Greek lawmakers approved their country's draft third bailout in a parliamentary vote Friday that relied on opposition party support and saw the government coalition suffer significant dissent.
The vote came after a marathon all-night session marked by procedural delays and acrimonious debate over the three-year, about 85 billion-euro ($93 billion) rescue package that includes harsh spending cuts and tax hikes. Greece needs the money to avoid defaulting on its debts and securing its future in the euro currency.
Prime Minister Alexis Tsipras has come under intense criticism from hardliners within his own radical left Syriza party for capitulating to creditor demands to introduce the austerity measures, many of whom voted against the bill. The discord is threatening to split his party and could lead to early elections.
Greece needed to pass the bill ahead of a meeting of eurozone finance ministers in Brussels Friday afternoon, where the ministers will decide whether to approve the draft agreement.
The deal will also need approval from the parliaments of several other countries, including that of Greece's harshest critic, Germany, before any funds can be disbursed. Some nations, such as Finland, have already given their approval.
Dissenters in Tsipras' own party angrily challenged the government, accusing it of reneging on anti-austerity promises it made before winning elections last January.
"I feel ashamed for you. We no longer have a democracy ... but a eurozone dictatorship," prominent party member and former energy minister Panagiotis Lafazanis said ahead of the vote. Lafazanis on Thursday co-signed a declaration along with another 12 left-wing politicians declaring they would start a new anti-austerity movement. He stopped short of quitting Syriza outright, however.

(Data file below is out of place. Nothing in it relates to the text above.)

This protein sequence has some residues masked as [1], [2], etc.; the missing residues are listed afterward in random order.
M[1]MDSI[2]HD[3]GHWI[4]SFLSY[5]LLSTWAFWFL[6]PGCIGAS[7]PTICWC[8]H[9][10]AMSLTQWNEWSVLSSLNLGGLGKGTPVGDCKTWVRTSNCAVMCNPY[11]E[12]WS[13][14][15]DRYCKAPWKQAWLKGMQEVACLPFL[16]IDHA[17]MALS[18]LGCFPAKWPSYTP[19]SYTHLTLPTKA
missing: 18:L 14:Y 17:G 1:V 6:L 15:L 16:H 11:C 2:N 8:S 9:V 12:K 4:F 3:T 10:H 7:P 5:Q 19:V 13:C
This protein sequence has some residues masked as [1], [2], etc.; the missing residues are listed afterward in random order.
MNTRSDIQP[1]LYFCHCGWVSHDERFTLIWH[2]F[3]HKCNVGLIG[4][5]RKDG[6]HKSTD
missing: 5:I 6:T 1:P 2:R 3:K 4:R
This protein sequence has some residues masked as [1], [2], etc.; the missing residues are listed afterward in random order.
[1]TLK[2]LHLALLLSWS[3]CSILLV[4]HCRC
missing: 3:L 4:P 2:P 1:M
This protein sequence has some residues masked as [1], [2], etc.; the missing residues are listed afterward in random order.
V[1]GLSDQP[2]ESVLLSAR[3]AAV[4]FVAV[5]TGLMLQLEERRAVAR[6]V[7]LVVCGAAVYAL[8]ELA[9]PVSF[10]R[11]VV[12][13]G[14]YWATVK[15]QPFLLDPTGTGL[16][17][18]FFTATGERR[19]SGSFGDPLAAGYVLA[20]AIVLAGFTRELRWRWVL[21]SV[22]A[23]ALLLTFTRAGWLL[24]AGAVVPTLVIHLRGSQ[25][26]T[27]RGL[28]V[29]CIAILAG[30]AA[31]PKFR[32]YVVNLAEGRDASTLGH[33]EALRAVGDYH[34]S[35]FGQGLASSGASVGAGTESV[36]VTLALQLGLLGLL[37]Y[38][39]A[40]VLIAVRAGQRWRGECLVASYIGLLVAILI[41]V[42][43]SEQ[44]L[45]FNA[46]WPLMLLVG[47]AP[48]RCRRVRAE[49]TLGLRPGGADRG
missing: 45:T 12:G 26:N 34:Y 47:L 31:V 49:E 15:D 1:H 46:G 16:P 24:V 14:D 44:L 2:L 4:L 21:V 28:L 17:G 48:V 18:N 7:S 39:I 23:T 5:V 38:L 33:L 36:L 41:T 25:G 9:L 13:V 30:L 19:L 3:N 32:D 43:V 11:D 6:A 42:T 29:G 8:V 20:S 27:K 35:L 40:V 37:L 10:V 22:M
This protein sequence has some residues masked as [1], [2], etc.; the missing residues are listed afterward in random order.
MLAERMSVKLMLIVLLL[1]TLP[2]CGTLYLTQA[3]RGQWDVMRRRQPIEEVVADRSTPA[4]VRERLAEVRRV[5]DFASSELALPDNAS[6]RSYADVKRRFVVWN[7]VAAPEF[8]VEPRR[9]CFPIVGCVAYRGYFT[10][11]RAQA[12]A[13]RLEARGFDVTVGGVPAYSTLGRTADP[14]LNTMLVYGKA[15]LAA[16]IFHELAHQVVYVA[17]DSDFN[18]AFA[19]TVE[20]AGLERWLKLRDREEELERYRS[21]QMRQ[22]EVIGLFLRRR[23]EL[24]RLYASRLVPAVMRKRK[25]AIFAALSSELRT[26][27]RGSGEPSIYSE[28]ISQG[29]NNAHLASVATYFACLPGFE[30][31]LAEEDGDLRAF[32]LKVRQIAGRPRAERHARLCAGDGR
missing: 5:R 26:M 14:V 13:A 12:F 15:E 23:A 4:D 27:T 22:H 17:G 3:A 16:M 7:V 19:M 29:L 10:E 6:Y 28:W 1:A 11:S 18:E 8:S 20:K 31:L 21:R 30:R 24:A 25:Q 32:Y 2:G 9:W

U.S. & World
Tsipras' radical left party won elections in January on promises to repeal similar budget austerity imposed in return for Greece's two previous bailouts. His about-face, agreeing this week to tough terms with creditor negotiators from the European Central Bank, European Commission and International Monetary Fund, has led to outrage among hardliners that now threatens to split the party.
"We took a painful decision of responsibility, and took a step back," Tsipras said in his defense of the bailout. "Our position cannot be served by escape or by fantasy. We took the decision to remain alive instead of committing suicide and complaining how unfair it was."
Tsipras said Germany, and in particular its finance minister, Wolfgang Schaeuble, was attempting to undermine Greece and its position in Europe's joint currency, and would rather see Greece kicked out of the euro.
"In a few hours ... using unfair arguments and unfair demands, there will be an effort from the side of Mr. Schaeuble to take back what has been agreed," he said, referring to the finance ministers' meeting scheduled for later in the day. "That would not be a defeat for (Greek Finance Minister Euclid) Tsakalotos, or for Greece, but for Europe."